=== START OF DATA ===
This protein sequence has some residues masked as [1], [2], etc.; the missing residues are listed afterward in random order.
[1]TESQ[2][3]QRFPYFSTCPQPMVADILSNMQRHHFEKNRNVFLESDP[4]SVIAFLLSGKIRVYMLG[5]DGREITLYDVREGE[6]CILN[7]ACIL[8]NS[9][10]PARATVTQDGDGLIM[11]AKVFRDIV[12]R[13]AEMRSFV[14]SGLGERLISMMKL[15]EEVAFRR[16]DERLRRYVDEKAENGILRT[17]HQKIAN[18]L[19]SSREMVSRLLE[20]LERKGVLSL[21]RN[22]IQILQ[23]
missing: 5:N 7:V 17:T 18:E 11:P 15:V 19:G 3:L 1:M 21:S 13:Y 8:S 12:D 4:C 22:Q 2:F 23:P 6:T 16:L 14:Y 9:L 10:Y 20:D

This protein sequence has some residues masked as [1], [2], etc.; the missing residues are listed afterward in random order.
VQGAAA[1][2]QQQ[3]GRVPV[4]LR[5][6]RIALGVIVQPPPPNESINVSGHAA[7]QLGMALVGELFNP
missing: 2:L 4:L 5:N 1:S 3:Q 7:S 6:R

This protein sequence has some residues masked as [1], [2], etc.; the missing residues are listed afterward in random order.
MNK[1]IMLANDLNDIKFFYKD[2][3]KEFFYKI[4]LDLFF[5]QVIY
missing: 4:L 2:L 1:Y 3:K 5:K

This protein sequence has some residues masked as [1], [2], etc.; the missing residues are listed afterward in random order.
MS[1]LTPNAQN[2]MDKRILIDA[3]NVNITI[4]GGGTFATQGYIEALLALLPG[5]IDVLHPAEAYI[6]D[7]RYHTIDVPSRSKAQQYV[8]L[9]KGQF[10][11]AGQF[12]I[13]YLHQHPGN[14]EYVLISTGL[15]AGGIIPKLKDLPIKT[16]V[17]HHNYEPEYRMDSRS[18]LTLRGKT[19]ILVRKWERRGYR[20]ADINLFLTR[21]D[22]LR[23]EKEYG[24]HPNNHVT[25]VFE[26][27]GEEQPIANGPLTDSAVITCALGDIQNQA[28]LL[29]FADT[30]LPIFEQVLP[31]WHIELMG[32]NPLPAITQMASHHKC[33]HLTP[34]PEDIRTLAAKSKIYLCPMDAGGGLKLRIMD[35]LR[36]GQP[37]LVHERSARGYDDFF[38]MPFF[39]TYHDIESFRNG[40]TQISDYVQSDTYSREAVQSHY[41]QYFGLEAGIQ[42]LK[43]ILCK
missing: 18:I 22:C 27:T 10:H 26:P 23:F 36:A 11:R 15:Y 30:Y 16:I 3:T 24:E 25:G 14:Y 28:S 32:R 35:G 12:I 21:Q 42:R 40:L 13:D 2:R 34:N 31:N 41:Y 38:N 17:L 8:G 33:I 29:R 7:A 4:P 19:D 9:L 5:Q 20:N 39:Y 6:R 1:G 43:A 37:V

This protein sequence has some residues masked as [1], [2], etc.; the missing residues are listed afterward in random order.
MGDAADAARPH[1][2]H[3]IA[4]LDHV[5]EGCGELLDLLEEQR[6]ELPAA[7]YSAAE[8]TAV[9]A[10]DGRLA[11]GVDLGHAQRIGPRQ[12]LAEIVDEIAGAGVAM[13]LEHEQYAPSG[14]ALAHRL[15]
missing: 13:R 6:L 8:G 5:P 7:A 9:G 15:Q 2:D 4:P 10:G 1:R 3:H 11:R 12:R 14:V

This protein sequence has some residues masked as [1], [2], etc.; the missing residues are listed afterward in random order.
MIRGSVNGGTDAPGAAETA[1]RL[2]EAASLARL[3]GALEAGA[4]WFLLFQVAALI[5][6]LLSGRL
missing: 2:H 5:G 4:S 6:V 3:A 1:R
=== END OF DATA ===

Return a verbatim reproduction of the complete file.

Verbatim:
This protein sequence has some residues masked as [1], [2], etc.; the missing residues are listed afterward in random order.
[1]TESQ[2][3]QRFPYFSTCPQPMVADILSNMQRHHFEKNRNVFLESDP[4]SVIAFLLSGKIRVYMLG[5]DGREITLYDVREGE[6]CILN[7]ACIL[8]NS[9][10]PARATVTQDGDGLIM[11]AKVFRDIV[12]R[13]AEMRSFV[14]SGLGERLISMMKL[15]EEVAFRR[16]DERLRRYVDEKAENGILRT[17]HQKIAN[18]L[19]SSREMVSRLLE[20]LERKGVLSL[21]RN[22]IQILQ[23]
missing: 5:N 7:V 17:T 18:E 11:P 15:V 19:G 3:L 1:M 21:S 13:Y 8:S 12:D 4:C 22:Q 2:F 23:P 6:T 16:L 14:Y 9:L 10:Y 20:D

This protein sequence has some residues masked as [1], [2], etc.; the missing residues are listed afterward in random order.
VQGAAA[1][2]QQQ[3]GRVPV[4]LR[5][6]RIALGVIVQPPPPNESINVSGHAA[7]QLGMALVGELFNP
missing: 2:L 4:L 5:N 1:S 3:Q 7:S 6:R

This protein sequence has some residues masked as [1], [2], etc.; the missing residues are listed afterward in random order.
MNK[1]IMLANDLNDIKFFYKD[2][3]KEFFYKI[4]LDLFF[5]QVIY
missing: 4:L 2:L 1:Y 3:K 5:K

This protein sequence has some residues masked as [1], [2], etc.; the missing residues are listed afterward in random order.
MS[1]LTPNAQN[2]MDKRILIDA[3]NVNITI[4]GGGTFATQGYIEALLALLPG[5]IDVLHPAEAYI[6]D[7]RYHTIDVPSRSKAQQYV[8]L[9]KGQF[10][11]AGQF[12]I[13]YLHQHPGN[14]EYVLISTGL[15]AGGIIPKLKDLPIKT[16]V[17]HHNYEPEYRMDSRS[18]LTLRGKT[19]ILVRKWERRGYR[20]ADINLFLTR[21]D[22]LR[23]EKEYG[24]HPNNHVT[25]VFE[26][27]GEEQPIANGPLTDSAVITCALGDIQNQA[28]LL[29]FADT[30]LPIFEQVLP[31]WHIELMG[32]NPLPAITQMASHHKC[33]HLTP[34]PEDIRTLAAKSKIYLCPMDAGGGLKLRIMD[35]LR[36]GQP[37]LVHERSARGYDDFF[38]MPFF[39]TYHDIESFRNG[40]TQISDYVQSDTYSREAVQSHY[41]QYFGLEAGIQ[42]LK[43]ILCK
missing: 18:I 22:C 27:T 10:H 26:P 23:F 36:A 11:R 15:Y 30:Y 16:I 3:T 24:E 25:G 14:Y 28:S 32:R 35:G 12:I 21:Q 42:R 40:L 13:D 2:R 34:N 31:N 41:Y 38:N 17:L 8:G 33:I 29:R 7:A 4:P 19:D 9:L 5:Q 20:N 39:Y 6:R 1:G 43:A 37:V

This protein sequence has some residues masked as [1], [2], etc.; the missing residues are listed afterward in random order.
MGDAADAARPH[1][2]H[3]IA[4]LDHV[5]EGCGELLDLLEEQR[6]ELPAA[7]YSAAE[8]TAV[9]A[10]DGRLA[11]GVDLGHAQRIGPRQ[12]LAEIVDEIAGAGVAM[13]LEHEQYAPSG[14]ALAHRL[15]
missing: 13:R 6:L 8:G 5:P 7:A 9:G 15:Q 2:D 4:P 10:G 1:R 3:H 11:R 12:R 14:V

This protein sequence has some residues masked as [1], [2], etc.; the missing residues are listed afterward in random order.
MIRGSVNGGTDAPGAAETA[1]RL[2]EAASLARL[3]GALEAGA[4]WFLLFQVAALI[5][6]LLSGRL
missing: 2:H 5:G 4:S 6:V 3:A 1:R